U.S. Supreme Court
New York v. Class, 475 U.S. 106 (1986)
New York v. Class
Argued November 4, 1985
Decided February 25, 1986
475 U.S. 106
When two New York City police officers observed respondent driving above the speed limit in a car with a cracked windshield, both traffic violations under New York law, they stopped him. He then emerged from the car and approached one of the officers. The other officer opened the car door to look for the Vehicle Identification Number (VIN), which is located on the left doorjamb in pre-1969 automobiles. When the officer did not find the VIN on the doorjamb, he reached into the car's interior to move some papers obscuring the area of the dashboard where the VIN is located on later model automobiles. In doing so, the officer saw the handle of a gun protruding from underneath the driver's seat and seized the gun. Respondent was then arrested. After the state trial court denied a motion to suppress the gun as evidence, respondent was convicted of criminal possession of a weapon. The Appellate Division of the New York Supreme Court upheld the conviction, but the New York Court of Appeals reversed, holding that, in the absence of any justification for the search of respondent's car besides the traffic violations, the search was prohibited and the gun must accordingly be excluded from evidence.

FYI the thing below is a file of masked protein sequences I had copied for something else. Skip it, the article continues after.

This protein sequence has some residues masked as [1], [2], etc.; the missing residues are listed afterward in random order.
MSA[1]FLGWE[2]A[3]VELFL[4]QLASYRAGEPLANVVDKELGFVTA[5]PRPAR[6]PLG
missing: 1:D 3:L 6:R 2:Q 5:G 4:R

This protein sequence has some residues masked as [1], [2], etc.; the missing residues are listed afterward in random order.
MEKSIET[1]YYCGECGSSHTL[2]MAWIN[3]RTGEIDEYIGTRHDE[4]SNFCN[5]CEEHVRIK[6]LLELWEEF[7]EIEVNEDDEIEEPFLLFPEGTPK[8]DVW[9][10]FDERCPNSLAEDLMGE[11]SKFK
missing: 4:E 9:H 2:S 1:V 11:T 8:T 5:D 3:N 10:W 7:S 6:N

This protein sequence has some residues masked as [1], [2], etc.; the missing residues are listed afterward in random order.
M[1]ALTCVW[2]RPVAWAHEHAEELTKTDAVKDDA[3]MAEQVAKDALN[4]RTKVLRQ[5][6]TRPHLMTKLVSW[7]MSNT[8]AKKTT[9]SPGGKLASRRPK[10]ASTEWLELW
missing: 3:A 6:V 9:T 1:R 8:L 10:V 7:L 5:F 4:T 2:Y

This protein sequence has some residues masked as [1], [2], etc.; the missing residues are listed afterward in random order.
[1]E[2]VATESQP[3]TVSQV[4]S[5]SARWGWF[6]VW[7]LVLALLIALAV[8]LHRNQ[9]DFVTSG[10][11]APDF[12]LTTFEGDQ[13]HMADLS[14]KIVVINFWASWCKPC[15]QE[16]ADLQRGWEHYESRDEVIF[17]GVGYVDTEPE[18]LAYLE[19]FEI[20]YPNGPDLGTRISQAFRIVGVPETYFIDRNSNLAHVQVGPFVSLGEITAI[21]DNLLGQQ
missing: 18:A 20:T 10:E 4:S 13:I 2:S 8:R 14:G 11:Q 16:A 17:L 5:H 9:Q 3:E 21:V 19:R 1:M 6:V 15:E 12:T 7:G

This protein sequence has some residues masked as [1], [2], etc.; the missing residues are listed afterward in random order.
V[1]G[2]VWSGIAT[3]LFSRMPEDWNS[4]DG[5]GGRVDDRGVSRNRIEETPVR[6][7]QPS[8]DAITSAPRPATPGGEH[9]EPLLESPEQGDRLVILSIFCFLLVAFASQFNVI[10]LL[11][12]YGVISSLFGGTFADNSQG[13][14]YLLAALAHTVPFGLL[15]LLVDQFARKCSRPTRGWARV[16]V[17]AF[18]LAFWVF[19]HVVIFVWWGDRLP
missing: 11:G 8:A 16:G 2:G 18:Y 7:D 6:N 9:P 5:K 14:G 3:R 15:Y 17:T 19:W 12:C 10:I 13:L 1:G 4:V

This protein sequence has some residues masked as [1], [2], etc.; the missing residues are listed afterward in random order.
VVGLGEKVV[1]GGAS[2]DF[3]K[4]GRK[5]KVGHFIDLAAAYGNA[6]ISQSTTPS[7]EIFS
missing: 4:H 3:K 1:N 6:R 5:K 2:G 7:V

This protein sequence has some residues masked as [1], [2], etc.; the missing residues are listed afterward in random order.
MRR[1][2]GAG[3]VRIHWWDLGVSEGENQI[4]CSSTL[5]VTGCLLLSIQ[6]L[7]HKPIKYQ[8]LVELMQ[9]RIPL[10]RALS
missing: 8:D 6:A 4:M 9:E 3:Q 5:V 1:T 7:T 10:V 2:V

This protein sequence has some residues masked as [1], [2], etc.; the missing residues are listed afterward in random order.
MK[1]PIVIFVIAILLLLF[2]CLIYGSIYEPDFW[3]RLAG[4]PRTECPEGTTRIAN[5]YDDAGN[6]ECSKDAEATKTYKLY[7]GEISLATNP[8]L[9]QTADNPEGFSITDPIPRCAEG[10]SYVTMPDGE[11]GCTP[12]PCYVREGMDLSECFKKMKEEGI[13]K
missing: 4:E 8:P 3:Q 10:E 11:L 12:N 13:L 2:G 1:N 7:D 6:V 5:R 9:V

1. The New York Court of Appeals' decision did not rest on an adequate and independent state ground, so as to deprive this Court of jurisdiction. The Court of Appeals' opinion, which mentions the New York Constitution only once and then in direct conjunction with the Federal Constitution, and which makes use of both federal and New York cases in its analysis, lacks the requisite "plain statement" that it rests on state grounds. Moreover, in determining that the search in question was prohibited, the court looked to the Federal Constitution, and not to a state statute that authorizes officers to demand that drivers reveal their VIN, merely holding that that statute provided no justification for a search. Pp. 475 U. S. 109-110.
2. The police officer's action in searching respondent's car did not violate the Fourth Amendment. Pp. 475 U. S. 111-119.
(a) Because of the important role played by the VIN in the pervasive governmental regulation of automobiles and the efforts by the Federal Government through regulations to assure that the VIN is placed in plain view, respondent had no reasonable expectation of privacy in the chanroblesvirtualawlibrary
VIN. The placement of the papers obscuring the VIN was insufficient to create a privacy interest in the VIN. Pp. 475 U. S. 111-114.
(b) The officer's search was sufficiently unintrusive to be constitutionally permissible in light of respondent's lack of a reasonable expectation of privacy in the VIN, the fact that the officers observed respondent commit two traffic violations, and concerns for the officers' safety. Pp. 475 U. S. 114-119.
63 N.Y.2d 491, 472 N.E.2d 1009, reversed and remanded.
O'CONNOR, J., delivered the opinion of the Court, in which BURGER, C.J.,and BLACKMUN, POWELL, and REHNQUIST, JJ., joined, and in Part II of which BRENNAN, MARSHALL, and STEVENS, JJ., joined. POWELL, J., filed a concurring opinion, in which BURGER, C.J.,joined, post, p. 475 U. S. 120. BRENNAN, J., filed an opinion concurring in part and dissenting in part, in which MARSHALL and STEVENS, JJ., joined, post, p. 475 U. S. 122. WHITE, J., filed a dissenting opinion, in which STEVENS, J., joined, post, p. 475 U. S. 131.